Environment and Configuration

Accessing environment variables

.NET provides access to environment variables via the System.Environment.GetEnvironmentVariable method. This method retrieves the value of an environment variable at runtime.

using System;

const string name = "EXAMPLE_VARIABLE";

var value = Environment.GetEnvironmentVariable(name);
if (string.IsNullOrEmpty(value))
    Console.WriteLine($"Variable '{name}' not set.");
    Console.WriteLine($"Variable '{name}' set to '{value}'.");

Rust is providing the same functionality of accessing an environment variable at runtime via the var and var_os functions from the std::env module.

var function is returning a Result<String, VarError>, either returning the variable if set or returning an error if the variable is not set or it is not valid Unicode.

var_os has a different signature giving back an Option<OsString>, either returning some value if the variable is set, or returning None if the variable is not set. An OsString is not required to be valid Unicode.

use std::env;

fn main() {
    let key = "ExampleVariable";
    match env::var(key) {
        Ok(val) => println!("{key}: {val:?}"),
        Err(e) => println!("couldn't interpret {key}: {e}"),
use std::env;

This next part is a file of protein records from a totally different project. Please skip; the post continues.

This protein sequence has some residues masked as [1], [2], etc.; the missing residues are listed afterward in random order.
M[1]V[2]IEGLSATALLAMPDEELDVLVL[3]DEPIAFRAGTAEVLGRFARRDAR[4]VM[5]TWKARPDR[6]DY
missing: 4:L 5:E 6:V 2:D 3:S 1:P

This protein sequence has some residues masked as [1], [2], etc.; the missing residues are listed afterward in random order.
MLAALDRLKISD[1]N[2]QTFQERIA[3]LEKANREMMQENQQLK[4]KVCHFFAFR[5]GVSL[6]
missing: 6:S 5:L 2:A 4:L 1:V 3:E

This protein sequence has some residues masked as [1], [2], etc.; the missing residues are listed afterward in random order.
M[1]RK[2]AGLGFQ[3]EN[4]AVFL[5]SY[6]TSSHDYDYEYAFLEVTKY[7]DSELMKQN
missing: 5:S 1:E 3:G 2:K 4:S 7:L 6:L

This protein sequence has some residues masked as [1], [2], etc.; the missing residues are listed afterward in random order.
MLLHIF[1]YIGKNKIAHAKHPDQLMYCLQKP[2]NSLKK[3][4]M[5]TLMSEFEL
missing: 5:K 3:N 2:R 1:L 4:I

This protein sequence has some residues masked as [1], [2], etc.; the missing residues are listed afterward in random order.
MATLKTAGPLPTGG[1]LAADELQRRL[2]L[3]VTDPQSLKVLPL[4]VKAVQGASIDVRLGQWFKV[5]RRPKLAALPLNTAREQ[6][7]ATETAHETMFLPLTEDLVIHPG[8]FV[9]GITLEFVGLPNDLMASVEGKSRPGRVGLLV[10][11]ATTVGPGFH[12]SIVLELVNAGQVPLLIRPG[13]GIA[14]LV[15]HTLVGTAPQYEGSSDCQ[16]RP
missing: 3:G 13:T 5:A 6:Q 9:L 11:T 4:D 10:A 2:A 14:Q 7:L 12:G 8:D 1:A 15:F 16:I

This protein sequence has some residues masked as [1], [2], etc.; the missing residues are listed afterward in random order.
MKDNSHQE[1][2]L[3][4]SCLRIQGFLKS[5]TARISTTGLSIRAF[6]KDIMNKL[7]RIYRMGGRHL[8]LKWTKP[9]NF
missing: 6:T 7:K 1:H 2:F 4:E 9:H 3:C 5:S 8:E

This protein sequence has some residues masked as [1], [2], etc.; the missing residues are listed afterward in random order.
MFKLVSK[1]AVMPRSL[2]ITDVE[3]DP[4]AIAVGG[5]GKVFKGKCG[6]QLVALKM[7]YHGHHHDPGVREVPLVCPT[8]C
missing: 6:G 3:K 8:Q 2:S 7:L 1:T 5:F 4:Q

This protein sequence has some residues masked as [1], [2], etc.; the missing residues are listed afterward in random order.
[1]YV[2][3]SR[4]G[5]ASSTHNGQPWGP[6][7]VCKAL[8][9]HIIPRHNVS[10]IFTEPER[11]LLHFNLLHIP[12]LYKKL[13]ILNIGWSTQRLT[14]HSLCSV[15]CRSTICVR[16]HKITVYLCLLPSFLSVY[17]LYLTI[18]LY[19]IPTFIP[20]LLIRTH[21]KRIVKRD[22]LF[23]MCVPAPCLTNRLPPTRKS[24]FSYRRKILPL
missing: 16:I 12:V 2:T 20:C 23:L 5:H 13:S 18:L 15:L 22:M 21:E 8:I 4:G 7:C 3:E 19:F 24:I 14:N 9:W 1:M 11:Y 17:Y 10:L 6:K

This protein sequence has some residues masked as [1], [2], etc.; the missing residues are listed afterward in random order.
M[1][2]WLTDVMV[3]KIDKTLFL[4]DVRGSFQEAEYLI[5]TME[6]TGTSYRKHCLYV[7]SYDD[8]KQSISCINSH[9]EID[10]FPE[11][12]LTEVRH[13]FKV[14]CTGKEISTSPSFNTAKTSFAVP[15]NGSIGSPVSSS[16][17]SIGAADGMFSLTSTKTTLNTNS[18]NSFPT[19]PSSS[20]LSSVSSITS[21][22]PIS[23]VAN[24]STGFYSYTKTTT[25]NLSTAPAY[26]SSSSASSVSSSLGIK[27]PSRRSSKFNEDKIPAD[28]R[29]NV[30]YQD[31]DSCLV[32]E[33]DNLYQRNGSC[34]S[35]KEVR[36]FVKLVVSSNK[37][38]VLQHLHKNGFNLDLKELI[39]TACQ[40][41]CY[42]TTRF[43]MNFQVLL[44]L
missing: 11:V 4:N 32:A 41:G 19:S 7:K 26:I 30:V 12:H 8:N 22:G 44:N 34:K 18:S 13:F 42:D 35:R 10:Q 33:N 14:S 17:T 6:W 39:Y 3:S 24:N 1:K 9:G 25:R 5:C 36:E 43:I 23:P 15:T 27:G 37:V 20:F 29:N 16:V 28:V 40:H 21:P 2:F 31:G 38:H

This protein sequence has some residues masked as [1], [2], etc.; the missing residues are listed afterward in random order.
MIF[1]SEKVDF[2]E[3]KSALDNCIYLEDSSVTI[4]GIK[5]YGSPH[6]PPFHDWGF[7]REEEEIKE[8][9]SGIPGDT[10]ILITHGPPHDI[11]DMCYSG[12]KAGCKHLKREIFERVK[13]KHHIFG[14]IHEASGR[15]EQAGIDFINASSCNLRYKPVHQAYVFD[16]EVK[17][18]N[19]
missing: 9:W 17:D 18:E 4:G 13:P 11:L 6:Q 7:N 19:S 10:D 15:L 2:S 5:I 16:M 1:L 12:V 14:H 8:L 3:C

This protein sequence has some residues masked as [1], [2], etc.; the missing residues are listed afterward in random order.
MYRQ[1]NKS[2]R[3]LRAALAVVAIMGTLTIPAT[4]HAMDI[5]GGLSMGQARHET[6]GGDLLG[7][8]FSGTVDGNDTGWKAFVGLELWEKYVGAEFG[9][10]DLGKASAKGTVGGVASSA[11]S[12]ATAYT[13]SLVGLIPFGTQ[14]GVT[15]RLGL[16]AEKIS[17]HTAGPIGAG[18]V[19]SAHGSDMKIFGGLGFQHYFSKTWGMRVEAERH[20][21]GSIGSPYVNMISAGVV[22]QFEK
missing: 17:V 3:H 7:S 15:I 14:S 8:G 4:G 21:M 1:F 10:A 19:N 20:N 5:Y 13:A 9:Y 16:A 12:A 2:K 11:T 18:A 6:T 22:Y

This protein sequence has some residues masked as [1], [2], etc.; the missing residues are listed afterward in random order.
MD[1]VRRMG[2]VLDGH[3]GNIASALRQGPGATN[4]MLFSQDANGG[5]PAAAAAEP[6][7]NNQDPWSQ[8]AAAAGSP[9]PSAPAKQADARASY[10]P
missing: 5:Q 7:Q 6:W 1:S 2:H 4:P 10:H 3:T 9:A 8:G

fn main() {
    let key = "ExampleVariable";
    match env::var_os(key) {
        Some(val) => println!("{key}: {val:?}"),
        None => println!("{key} not defined in the enviroment"),

Rust is also providing the functionality of accessing an environment variable at compile time. The env! macro from std::env expands the value of the variable at compile time, returning a &'static str. If the variable is not set, an error is emitted.

use std::env;

fn main() {
    let example = env!("ExampleVariable");

In .NET a compile time access to environment variables can be achieved, in a less straightforward way, via source generators.


Configuration in .NET is possible with configuration providers. The framework is providing several provider implementations via Microsoft.Extensions.Configuration namespace and NuGet packages.

Configuration providers read configuration data from key-value pairs using different sources and provide a unified view of the configuration via the IConfiguration type.

using Microsoft.Extensions.Configuration;

class Example {
    static void Main()
        IConfiguration configuration = new ConfigurationBuilder()

        var example = configuration.GetValue<string>("ExampleVar");


Other providers examples can be found in the official documentation Configurations provider in .NET.

A similar configuration experience in Rust is available via use of third-party crates such as figment or config.

See the following example making use of config crate:

use config::{Config, Environment};

fn main() {
    let builder = Config::builder().add_source(Environment::default());

    match builder.build() {
        Ok(config) => {
            match config.get_string("examplevar") {
                Ok(v) => println!("{v}"),
                Err(e) => println!("{e}")
        Err(_) => {
            // something went wrong